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How to extend Windows Server Evaluation

Microsoft offers excellent possibilities to test and work with their software before buying. Trial versions are great for several reasons. If you own a decent PC with a
newer version of the Windows desktop operating system, you can easily install
Hyper-V and start building virtual machines.

These virtual machines can be used to install most of the software Microsoft develops for testing purposes. This is great for testing out features but also gives you the possibility to get hands-on while educating yourself or preparing for a certification exam.

By default, Microsoft allows you to test software for a trial period of 180 days. This does sound like a lot, and should be sufficient for simple testing. But if you want to build a lab environment that should be available for you to test and play around for several exams, then 180 days might be a problem at some point. That was where I found myself not too long ago!

It’s Saturday morning, coffee is hot and freshly made. I’m about to jump into my Windows Server demo environment, and this happens!!

This is a lab environment. I don’t want to spend too much money buying these licenses or time reinstalling the server park.

Doing a bit of research, Microsoft does point you to an option of extending this trial period. In fact, Microsoft allows you to extend the trial Windows Server license up to 6 times. With a bit of math, you should be able to get an extra 900 days. That is 2.5 years in total, which should give you enough time to build and test the lab thoroughly before new Windows Server versions come out and you are to reinstall the server park anyway.

If you want to check how many days you have left of your trial version, you can do so by using the Software License Management Tool. This is accessed by opening a
Command Prompt with administrator privileges.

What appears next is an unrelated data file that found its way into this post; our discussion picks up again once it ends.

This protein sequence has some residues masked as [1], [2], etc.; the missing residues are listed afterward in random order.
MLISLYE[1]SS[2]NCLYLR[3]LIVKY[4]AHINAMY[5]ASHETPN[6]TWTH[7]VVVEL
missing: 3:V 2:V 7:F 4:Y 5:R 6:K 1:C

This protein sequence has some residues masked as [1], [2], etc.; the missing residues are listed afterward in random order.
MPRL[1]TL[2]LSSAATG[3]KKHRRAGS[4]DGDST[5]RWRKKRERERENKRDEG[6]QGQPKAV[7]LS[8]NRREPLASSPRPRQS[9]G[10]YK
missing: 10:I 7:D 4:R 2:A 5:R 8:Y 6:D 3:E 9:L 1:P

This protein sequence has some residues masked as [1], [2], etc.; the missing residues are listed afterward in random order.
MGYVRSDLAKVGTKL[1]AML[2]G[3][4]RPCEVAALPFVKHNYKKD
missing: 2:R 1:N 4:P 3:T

Right-Click “Start”. Choose “Run” and type in “cmd” and click OK.

When the command prompt window opens, type the following command.

Slmgr -dlv

This command will give you useful information, such as when the license expires and
how many rearm counts you have left. If you switch out -dlv with -dli you will get less information, but in our case with a coming trial expiration, the information is sufficient.

Slmgr -dli

Now that we have the information available let us get the license rearmed so we can continue working in the lab environment.

In the same command prompt, type the following command to rearm the trial license.

Slmgr -rearm

As soon as this command is initiated, we will get informed to reboot the server. Click OK to this and restart the server. Time to refresh your coffee. 😊

Returning to my newly rearmed Windows server, I nearly choked on my coffee. For some reason, the rearm only gave me 10 days. That was not part of the deal!

I realized that my server had no connectivity to the internet, so no way it could have asked Microsoft if it was OK to extend this trial. After a bit of troubleshooting and getting my server to access the internet, the trial information was corrected to 180 days. Happy days.

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